To firm up your budget, locate a potential site, and then estimate your attendance and your site fee. If your costs are running $900.00, then at $5.00/person, break-even is 180 attendees, and at $6.00/person it is 150. Use the formula above to calculate out your costs vs. attendance for the event.
By Lady Meliora Leuedai de Ardescote
Costs of events have continued to go up in recent years, while site fees seem to be pretty close to the same. How can we hold down costs and have a profitable event while not charging our fellow gentles an arm and a leg for site fee?
Donations – Since the SCA is a non-profit organization, it is possible to get donated materials for decorations, and occasionally discounted site fees. When talking to the site owner, inquire if there is any discount for use by a non-profit organization. Your Exchequer should be able to provide the necessary paperwork on the SCAÕs non-profit status. Some stores are used to donating things on a regular basis to local schools and charities. Have an idea of what youÕd like to get before talking to the manager, and if itÕs not available, ask if they have any program that might be beneficial. You may not get the wood to build a gate or outdoor shower, but you might be able to get free candles or flowers for your feast table.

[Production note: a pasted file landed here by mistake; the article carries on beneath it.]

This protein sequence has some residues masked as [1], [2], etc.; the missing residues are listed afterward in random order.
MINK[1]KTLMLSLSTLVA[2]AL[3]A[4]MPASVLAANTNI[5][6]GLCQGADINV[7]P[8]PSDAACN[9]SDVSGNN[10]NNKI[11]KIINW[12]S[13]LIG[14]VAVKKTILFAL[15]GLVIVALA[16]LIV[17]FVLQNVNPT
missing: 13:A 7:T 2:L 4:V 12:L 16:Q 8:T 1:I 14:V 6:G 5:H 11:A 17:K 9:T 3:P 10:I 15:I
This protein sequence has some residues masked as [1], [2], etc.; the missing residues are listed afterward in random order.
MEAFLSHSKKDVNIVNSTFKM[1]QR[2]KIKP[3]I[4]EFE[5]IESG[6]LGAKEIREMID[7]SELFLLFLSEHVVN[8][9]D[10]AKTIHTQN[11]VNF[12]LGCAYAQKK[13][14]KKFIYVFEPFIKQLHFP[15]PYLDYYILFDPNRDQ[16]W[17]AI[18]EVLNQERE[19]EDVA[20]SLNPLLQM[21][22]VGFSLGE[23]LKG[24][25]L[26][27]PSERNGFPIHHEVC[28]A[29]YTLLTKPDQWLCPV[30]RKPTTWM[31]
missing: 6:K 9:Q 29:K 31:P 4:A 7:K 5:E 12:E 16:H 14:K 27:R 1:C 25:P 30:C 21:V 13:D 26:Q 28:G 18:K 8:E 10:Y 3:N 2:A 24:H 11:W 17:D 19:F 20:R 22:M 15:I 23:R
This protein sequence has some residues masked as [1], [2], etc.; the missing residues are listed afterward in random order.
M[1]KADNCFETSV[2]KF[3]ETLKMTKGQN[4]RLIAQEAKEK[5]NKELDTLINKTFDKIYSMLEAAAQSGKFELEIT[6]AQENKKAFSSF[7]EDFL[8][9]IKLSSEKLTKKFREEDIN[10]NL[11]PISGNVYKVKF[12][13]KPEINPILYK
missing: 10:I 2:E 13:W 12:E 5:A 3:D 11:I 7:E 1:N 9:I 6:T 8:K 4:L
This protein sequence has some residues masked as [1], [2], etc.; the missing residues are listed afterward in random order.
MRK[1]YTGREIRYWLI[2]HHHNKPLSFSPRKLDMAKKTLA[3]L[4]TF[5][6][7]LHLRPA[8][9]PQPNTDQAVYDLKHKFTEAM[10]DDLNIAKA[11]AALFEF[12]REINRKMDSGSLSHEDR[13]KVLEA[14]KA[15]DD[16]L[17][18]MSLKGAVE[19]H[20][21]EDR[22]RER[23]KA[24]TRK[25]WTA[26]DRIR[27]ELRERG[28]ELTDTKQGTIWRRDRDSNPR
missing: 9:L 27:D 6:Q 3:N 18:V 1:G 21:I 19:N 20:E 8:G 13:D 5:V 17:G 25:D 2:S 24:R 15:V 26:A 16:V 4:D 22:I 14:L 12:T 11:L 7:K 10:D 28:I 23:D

Start a Group Property Cache – There are several items that your group will use over and over again to put on an event. Besides the List Field and Direction Signs, you might want to look at buying table linen, serving trays, clipboards, and additional items. Your local group may want to occasionally have some type of competition to see who can turn out the best event sashes, plates, etc., for the group. All items would be donated to your group, with one donation to be rewarded with a prize of some sort. Just remember to keep track of the property accordingly.
Borrow from Neighbors – Neighboring groups often have useful items that they would be willing to lend. If youÕre looking for a chafing dish or thrown weapons target, see if a group close by has one and is willing to lend it.
Borrow from Local Members – If youÕre holding an event and you know Lord So-and-So has a noodle maker that you need, ask him if you can borrow it.
Hold a Fund Raiser – This could be a Lunch Tavern at another event, an auction, or some sort of purchase, such as throwing a gentle in jail or buying a musical performance or poetry composed in honor of the purchasing gentle.
Do a Demo – or other local service, and dedicate the monies collected toward the event.
Eat Some of the Cost – Not every event must be profitable. If you really want to do an event that will probably post a loss, consider the benefit of the event and weigh it against what the loss might be. If you feel itÕs worth it, say, to post a $50.00 loss for a newcomer event, go ahead and do it.
Event Planning and Critical Path Management Technique
By Lady Meliora Leuedai de Ardescote
Once upon a time, I took some business management classes at our local community college. Who knew theyÕd be so helpful in planning and running an SCA event?